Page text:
BARNES: Look, they are now eight states where they are ahead, eight pickups where they are ahead. That would get them to 49. That puts them awfully close.

What this means is that capturing the Senate is a realistic possibility. It's less than 50/50, but it's a realistic possibility for Republicans in 2010.

BAIER: Charles, back to Bayh. He called President Obama, apparently, to tell him this morning, did not call Senate Majority Leader Harry Reid to make that announcement. And clearly he had a couple shots at his announcement today at the Democratic-run Congress.

CHARLES KRAUTHAMMER, SYNDICATED COLUMNIST: Look, this is the canary in the coal mine. What a difference a year makes. Last year we were told that the Republican moderate was extinct. They had been driven out of the northeast and the Republican Party had become a rump party of reactionary southerners.

Well, a month as we had a Republican senator elected in the "People's Republic of Massachusetts," and now a secure, popular, moderate Democrat in Indiana who had a very good chance of returning, he decides he is not going to run.

The moderate Democrat is now in danger. They are going to lose a lot of Blue Dogs in the House. Blanche Lincoln is going to lose in Arkansas. And what Bayh was looking at was an election he might have won but would have been really tough.

I think what is really interesting in his statement today is he said "I'm an executive at heart." He has been a governor. There is only one executive position left, and that's the president.

And I think his calculation is a smart one. He is only 54. He would be 60 in 2016. If he runs again, he stands a chance of losing. His dad lost, had been a very strong senator having three strong Democratic candidates, Republican candidates in the past and lost in the wave elections of 1980 against Reagan, in the Reagan year, against Quayle. And he sees it possibly happening to him.

Look, he is a guy who has never lost an election in his life. If he wants to run for the presidency, and he has thought about it a lot in the past, I think it's smart if he does it outside the Senate where he would spend the next six years in a tussle against his own liberal leaders, his own liberal president, having to oppose his party and having to swallow a lot of votes, which he would regret. This way he can be independent, outside. He makes some money. He raises money, he becomes like Nixon or Reagan on the out years when they prepared a run for the presidency. I think if he wants to be president, this is a very smart move for him.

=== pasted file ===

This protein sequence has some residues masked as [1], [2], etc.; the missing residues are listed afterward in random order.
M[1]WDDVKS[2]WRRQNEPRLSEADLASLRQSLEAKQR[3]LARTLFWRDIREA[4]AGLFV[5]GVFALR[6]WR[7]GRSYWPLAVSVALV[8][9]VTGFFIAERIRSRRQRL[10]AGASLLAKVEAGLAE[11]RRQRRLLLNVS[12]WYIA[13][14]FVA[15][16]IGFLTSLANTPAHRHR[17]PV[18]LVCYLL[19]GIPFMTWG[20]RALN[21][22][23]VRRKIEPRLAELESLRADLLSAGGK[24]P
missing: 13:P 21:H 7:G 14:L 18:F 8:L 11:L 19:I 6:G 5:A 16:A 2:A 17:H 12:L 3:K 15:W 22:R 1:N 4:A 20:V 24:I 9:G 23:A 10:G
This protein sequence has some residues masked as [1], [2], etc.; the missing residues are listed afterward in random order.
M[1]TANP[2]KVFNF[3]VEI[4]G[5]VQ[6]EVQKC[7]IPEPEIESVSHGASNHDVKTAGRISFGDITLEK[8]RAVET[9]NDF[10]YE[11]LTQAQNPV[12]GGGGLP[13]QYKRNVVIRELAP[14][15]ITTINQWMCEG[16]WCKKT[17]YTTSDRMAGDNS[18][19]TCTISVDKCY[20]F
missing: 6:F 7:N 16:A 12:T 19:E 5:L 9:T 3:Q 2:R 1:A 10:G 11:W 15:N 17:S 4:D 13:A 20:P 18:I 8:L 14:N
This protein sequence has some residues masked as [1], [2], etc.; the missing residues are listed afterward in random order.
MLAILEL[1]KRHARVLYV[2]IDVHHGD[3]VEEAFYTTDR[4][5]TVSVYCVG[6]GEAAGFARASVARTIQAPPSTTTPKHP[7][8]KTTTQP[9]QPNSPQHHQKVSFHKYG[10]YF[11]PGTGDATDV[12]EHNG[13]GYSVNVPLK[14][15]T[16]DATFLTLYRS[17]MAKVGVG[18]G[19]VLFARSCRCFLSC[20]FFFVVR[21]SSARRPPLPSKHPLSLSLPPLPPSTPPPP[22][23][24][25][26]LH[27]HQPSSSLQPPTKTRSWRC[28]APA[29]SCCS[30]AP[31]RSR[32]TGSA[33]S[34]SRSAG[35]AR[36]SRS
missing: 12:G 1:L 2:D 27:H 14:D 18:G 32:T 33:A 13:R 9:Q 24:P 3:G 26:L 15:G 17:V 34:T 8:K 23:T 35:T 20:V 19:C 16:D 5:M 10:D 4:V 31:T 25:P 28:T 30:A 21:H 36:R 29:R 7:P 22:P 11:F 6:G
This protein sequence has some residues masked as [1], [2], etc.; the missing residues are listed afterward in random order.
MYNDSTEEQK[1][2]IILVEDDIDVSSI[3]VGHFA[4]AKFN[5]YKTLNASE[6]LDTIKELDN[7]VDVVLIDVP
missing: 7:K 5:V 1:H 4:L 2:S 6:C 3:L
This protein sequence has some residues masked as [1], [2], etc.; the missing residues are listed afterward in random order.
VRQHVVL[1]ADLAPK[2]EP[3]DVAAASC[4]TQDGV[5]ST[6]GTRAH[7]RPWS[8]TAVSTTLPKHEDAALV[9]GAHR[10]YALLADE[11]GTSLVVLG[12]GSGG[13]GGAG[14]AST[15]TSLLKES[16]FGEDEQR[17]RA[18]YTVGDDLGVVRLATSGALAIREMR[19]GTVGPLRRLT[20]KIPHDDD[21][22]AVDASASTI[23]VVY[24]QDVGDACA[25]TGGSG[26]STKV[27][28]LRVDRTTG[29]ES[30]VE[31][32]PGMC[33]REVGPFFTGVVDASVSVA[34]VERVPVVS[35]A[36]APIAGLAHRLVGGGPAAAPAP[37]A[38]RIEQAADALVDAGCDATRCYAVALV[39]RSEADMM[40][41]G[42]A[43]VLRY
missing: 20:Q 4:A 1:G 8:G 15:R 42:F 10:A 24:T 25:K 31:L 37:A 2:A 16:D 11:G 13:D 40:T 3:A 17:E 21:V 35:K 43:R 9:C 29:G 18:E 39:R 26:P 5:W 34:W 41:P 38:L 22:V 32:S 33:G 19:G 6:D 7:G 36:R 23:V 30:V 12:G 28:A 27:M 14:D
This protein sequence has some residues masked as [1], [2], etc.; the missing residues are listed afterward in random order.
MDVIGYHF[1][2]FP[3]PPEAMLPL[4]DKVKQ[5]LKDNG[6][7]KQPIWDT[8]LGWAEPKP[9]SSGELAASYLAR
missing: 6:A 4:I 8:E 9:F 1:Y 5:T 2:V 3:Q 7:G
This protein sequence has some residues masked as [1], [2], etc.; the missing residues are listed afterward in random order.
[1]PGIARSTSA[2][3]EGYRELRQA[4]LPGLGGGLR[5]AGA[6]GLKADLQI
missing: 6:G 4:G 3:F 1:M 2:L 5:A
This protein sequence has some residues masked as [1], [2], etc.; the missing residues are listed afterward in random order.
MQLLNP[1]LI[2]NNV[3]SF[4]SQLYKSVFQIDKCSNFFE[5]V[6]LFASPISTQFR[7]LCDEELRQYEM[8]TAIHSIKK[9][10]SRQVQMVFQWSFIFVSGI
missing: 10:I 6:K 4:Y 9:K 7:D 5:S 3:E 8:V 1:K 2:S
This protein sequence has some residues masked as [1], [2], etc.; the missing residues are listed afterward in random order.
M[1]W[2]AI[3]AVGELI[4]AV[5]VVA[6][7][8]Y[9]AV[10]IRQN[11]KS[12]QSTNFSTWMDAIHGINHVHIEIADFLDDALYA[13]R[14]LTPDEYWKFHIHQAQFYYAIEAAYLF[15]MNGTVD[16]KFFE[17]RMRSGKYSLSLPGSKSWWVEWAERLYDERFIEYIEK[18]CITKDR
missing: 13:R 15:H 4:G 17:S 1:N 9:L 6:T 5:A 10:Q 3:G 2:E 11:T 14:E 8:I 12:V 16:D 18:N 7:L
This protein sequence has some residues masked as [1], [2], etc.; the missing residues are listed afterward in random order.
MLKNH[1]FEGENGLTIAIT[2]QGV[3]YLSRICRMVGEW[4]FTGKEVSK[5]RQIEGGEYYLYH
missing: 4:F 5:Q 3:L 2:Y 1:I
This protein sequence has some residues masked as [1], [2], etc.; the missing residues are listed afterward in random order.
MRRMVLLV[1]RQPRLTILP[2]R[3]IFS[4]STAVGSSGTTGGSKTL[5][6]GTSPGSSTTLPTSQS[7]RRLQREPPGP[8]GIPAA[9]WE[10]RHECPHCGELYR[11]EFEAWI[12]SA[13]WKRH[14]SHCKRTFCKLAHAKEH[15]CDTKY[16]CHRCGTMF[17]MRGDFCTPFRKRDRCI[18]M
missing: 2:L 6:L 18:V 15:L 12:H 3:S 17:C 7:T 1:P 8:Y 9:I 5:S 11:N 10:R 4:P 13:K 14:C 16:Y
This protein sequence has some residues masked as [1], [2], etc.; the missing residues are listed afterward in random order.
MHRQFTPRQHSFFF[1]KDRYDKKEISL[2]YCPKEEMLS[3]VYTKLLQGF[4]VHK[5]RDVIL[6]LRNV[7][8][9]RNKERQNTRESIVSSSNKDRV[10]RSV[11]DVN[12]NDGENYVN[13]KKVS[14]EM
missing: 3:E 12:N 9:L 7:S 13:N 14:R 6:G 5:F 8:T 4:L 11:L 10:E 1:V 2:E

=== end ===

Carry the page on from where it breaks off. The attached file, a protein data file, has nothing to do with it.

BARNES: If he wants to be president, Charles, he better switch parties. Look, this Democratic Party is so much more liberal now than it was in 1992 when Bill Clinton, a certifiable moderate, was the nominee. As a moderate, and as you say, they are being made extinct among Democrats at least in Congress, a moderate cannot win the Democratic presidential nomination.

LIASSON: As of today.

BAIER: There is a lot of time.

KRAUTHAMMER: After Obama, after the four years of Obama perhaps —


BAIER: Let's talk quickly about Indiana and is this really a Republican pickup in the making. Former Senator Dan Coats is leading contender and being talked about. Congressman John Hostetler is in the running.

LIASSON: I think John Hostetler could beat Dan Coats in a primary. If we look at all the other Republican primaries, if you have the tea party energy behind you, you're not — first of all, Dan Coats is a formidable figure, former senator, but lobbyists for banks, hasn't lived in the state for a long time. He's got a lot of things to overcome.

But I do think it's a potential pickup in the making. I think the Democratic Party is going to go through a lot of soul-searching over the next two years, six years. We don't know what's going to happen to President Obama after 2010. If he is faced with a Republican Congress, things might start looking up for him.

BAIER: Fred really thinks Tamyra D'Ippolito looks strong at this hour.

LIASSON: She looks like she could be the nominee, I don't know about strong.

BARNES: In a Republican state in a Republican year, the chances of electing a Republican senator are very good.

BAIER: Joe Biden and Dick Cheney exchanged un-pleasantries on the Sunday talk shows. We will review that in three minutes.



DICK CHENEY, FORMER U.S. VICE PRESIDENT: It's the mindset that concerns me, John. I think it's very important to go back and keep in mind the distinction between handling these events as criminal acts, which is the way we did before 9/11, and then looking at 9/11 and saying this is not a criminal act, not when you destroy 16 acres of Manhattan, kill 3,000 Americans, blow a big hole in the Pentagon. That's an act of war.

VICE PRESIDENT JOE BIDEN: We have eliminated 12 of their top 20 people. We have taken out 100 of their associates. We have sent them underground. They are, in fact, not able to do anything remotely like they were in the past. They are on the run.

I don't know where Dick Cheney has been. Look, it's one thing, again, to criticize. It's another thing to sort of rewrite history. What is he talking about?